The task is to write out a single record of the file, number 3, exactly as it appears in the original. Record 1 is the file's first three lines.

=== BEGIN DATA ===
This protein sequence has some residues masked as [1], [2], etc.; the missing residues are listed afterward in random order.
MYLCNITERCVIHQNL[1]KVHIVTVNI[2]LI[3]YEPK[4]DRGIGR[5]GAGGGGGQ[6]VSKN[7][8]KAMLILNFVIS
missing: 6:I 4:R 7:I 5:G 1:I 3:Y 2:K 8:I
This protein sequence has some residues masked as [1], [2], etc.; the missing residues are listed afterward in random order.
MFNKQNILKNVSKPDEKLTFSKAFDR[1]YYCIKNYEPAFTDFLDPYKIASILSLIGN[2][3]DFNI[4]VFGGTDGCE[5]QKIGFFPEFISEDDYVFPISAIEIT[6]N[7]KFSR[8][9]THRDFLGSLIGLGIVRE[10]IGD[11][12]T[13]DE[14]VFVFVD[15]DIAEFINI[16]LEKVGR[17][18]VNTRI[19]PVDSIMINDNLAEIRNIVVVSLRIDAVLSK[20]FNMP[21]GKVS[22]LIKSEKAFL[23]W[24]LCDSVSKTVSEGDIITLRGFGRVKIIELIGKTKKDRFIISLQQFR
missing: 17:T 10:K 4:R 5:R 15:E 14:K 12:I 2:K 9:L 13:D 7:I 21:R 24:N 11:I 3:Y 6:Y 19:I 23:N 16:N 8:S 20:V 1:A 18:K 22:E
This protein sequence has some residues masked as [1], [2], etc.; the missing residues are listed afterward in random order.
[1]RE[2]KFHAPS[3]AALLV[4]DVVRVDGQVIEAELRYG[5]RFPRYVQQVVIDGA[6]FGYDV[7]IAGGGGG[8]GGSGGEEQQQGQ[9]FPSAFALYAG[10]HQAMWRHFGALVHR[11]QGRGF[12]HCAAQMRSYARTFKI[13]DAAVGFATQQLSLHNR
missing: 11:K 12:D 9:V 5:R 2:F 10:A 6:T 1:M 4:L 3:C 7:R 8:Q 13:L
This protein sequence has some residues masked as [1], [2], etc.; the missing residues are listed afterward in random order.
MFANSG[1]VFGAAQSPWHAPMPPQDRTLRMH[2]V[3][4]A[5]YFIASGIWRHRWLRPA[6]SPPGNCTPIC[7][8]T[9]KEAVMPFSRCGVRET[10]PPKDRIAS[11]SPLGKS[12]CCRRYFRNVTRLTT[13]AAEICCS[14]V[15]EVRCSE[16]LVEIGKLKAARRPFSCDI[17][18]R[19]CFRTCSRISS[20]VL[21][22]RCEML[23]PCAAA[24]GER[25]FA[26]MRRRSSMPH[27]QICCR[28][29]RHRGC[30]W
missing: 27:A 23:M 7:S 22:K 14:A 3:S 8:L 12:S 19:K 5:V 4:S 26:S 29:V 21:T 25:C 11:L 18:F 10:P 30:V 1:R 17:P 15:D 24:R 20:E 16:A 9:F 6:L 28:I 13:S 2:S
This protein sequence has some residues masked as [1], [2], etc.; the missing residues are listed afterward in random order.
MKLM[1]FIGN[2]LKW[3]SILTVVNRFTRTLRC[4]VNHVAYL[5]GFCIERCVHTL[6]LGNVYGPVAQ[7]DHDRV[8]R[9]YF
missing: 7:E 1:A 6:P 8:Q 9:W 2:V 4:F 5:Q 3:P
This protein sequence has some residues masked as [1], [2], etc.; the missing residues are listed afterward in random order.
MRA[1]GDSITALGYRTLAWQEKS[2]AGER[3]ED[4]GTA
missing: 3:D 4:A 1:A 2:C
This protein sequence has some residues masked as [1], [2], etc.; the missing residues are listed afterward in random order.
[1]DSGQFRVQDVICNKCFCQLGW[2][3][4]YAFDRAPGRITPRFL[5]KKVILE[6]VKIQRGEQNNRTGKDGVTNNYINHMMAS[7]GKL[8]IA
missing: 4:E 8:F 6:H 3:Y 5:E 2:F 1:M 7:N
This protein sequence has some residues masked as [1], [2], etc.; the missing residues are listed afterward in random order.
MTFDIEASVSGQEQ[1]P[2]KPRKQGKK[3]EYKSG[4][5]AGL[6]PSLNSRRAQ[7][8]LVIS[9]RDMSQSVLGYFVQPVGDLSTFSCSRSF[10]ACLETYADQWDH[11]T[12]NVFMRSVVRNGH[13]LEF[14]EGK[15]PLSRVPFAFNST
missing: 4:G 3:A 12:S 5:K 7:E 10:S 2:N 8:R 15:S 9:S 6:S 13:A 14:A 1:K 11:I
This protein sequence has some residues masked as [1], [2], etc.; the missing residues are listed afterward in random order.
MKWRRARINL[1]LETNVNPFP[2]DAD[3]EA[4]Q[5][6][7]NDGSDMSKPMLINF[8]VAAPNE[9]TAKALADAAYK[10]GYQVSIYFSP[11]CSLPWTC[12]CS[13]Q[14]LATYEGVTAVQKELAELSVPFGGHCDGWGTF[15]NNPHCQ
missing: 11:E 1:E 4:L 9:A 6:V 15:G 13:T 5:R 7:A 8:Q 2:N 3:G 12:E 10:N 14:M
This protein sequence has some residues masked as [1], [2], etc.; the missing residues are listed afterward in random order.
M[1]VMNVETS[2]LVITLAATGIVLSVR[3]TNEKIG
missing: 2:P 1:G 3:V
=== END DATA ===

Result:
This protein sequence has some residues masked as [1], [2], etc.; the missing residues are listed afterward in random order.
[1]RE[2]KFHAPS[3]AALLV[4]DVVRVDGQVIEAELRYG[5]RFPRYVQQVVIDGA[6]FGYDV[7]IAGGGGG[8]GGSGGEEQQQGQ[9]FPSAFALYAG[10]HQAMWRHFGALVHR[11]QGRGF[12]HCAAQMRSYARTFKI[13]DAAVGFATQQLSLHNR
missing: 11:K 12:D 9:V 5:R 2:F 10:A 6:T 1:M 4:L 3:C 7:R 8:Q 13:L